The United Nations Mission in South Sudan (UNMISS) has had an enormous positive impact on the daily lives of hundreds of thousands of South Sudanese people. One of the most important issues concerning UNMISS is the protection of civilians (POC), which has created a dilemmas for the mission. As UNMISS now stands on the edge of another fragile peace process, it is worth briefly recalling the protection challenges it is facing. In 2018, I led a team of researchers part of the Effectiveness of Peace Operations Network (EPON) who conducted an assessment of UNMISS. We met with hundreds of people, often those who had been displaced or affected by the conflict in the country, along with a wide range of experts within and outside the UN. We asked them about the impact of the UN in country and how peacekeeping had affected the lives of the South Sudanese. What follows is a distillation of our findings related to the challenges UNMISS faces in protecting civilians.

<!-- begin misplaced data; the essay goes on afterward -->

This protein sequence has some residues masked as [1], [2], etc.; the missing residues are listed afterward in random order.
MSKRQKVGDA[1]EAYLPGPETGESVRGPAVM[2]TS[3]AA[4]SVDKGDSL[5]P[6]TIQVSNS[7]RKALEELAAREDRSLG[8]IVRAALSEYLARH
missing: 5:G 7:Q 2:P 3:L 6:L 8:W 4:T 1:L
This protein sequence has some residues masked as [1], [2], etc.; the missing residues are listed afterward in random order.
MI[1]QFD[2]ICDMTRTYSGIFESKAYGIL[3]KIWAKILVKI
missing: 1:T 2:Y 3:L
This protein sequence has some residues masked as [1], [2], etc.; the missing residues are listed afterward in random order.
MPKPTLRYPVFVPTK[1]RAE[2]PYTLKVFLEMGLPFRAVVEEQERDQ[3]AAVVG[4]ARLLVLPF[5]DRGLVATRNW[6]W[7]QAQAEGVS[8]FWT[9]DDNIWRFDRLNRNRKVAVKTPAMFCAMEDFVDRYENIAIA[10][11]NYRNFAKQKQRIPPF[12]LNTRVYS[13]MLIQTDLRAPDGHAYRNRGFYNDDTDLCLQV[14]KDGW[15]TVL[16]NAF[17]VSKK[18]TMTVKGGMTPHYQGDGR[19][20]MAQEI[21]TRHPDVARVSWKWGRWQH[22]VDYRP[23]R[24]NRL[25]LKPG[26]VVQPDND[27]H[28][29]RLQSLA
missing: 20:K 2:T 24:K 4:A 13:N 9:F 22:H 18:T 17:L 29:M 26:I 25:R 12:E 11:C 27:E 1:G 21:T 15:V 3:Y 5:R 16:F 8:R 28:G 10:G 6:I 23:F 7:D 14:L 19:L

UNMISS Saved Lives
By providing space within its compounds to those fleeing brutal and widespread violence in 2013 and 2016, UNMISS provided immediate physical protection to more than 200,000 people, including large numbers of women and children. In the view of a wide range of experts and South Sudanese citizens, UNMISS’ POC sites not only saved tens of thousands of lives, they also had the positive effect of isolating the polarized communities from one another at a time when even broader violence was likely. “Without UNMISS there would have been a genocide here,” was the sentiment echoed by dozens of South Sudanese. Read more